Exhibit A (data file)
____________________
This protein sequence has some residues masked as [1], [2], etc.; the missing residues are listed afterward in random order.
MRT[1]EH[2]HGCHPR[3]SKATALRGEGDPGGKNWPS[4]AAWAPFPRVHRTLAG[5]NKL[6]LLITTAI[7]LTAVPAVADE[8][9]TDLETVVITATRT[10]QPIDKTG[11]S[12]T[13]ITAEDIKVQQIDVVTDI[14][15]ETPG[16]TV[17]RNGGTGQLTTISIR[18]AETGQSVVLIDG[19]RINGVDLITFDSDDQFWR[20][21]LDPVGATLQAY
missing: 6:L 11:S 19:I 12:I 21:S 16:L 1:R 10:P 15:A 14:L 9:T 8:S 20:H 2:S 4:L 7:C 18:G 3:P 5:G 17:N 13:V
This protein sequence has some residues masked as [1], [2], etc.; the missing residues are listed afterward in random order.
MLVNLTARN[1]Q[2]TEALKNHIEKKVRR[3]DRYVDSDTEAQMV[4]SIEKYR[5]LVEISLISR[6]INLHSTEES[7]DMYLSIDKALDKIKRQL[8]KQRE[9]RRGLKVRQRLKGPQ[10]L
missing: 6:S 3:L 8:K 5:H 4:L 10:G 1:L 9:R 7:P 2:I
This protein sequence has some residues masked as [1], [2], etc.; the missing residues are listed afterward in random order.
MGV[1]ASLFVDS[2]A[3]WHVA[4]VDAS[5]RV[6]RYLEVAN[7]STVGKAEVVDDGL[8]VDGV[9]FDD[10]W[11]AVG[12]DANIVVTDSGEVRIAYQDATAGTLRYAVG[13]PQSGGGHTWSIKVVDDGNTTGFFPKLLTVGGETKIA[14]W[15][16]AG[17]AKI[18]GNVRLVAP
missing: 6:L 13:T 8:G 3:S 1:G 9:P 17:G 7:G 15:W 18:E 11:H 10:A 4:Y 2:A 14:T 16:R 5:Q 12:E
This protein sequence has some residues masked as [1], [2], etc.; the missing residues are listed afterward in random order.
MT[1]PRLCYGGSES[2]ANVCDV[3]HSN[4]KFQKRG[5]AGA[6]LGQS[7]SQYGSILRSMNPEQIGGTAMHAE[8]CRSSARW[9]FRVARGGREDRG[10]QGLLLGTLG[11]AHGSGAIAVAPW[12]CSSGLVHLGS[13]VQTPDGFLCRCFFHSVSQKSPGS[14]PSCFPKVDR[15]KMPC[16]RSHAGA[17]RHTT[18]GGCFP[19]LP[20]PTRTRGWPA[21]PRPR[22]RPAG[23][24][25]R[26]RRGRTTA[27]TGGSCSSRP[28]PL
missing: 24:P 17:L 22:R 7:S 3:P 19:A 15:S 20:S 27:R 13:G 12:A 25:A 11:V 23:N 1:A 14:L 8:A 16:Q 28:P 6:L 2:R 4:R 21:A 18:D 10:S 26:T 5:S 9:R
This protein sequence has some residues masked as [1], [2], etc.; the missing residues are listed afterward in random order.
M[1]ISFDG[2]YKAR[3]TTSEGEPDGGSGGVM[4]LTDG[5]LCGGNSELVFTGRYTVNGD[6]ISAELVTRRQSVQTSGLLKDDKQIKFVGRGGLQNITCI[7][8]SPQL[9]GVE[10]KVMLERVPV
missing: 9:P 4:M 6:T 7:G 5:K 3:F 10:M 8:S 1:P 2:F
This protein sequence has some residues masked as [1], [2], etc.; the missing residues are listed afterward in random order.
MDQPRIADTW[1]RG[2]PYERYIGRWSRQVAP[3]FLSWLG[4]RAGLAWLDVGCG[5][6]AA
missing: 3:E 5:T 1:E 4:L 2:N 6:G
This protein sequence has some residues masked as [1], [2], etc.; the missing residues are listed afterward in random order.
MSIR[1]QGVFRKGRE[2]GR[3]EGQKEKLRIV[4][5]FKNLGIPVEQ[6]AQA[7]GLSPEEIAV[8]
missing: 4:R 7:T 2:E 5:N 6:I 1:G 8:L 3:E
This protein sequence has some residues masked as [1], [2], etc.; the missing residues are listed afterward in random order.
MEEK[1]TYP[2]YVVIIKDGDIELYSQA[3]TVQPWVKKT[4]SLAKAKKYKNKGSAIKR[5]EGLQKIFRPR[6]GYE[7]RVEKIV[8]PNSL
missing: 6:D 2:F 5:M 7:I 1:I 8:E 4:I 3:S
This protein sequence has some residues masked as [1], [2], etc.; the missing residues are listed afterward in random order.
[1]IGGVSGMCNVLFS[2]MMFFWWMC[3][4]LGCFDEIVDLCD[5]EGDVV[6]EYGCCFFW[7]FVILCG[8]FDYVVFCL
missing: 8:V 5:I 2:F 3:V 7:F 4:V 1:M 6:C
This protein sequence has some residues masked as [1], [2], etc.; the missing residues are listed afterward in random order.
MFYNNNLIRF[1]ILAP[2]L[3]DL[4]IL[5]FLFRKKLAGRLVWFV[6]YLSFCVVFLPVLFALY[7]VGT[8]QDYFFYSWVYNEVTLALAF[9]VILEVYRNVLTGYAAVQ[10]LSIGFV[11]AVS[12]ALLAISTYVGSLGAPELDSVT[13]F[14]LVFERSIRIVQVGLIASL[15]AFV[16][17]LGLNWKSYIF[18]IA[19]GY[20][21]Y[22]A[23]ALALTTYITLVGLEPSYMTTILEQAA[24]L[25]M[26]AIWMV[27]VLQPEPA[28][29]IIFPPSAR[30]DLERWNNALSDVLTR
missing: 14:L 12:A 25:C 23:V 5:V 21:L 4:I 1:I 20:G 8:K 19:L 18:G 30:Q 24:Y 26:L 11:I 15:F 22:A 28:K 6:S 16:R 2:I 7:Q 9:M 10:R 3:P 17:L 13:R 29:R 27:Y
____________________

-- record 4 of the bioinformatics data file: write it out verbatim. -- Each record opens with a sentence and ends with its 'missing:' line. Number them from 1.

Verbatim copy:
This protein sequence has some residues masked as [1], [2], etc.; the missing residues are listed afterward in random order.
MT[1]PRLCYGGSES[2]ANVCDV[3]HSN[4]KFQKRG[5]AGA[6]LGQS[7]SQYGSILRSMNPEQIGGTAMHAE[8]CRSSARW[9]FRVARGGREDRG[10]QGLLLGTLG[11]AHGSGAIAVAPW[12]CSSGLVHLGS[13]VQTPDGFLCRCFFHSVSQKSPGS[14]PSCFPKVDR[15]KMPC[16]RSHAGA[17]RHTT[18]GGCFP[19]LP[20]PTRTRGWPA[21]PRPR[22]RPAG[23][24][25]R[26]RRGRTTA[27]TGGSCSSRP[28]PL
missing: 24:P 17:L 22:R 7:S 3:P 19:A 15:S 20:S 27:R 13:G 12:A 25:A 11:V 23:N 1:A 14:L 8:A 16:Q 28:P 6:L 2:R 4:R 21:A 18:D 10:S 26:T 5:S 9:R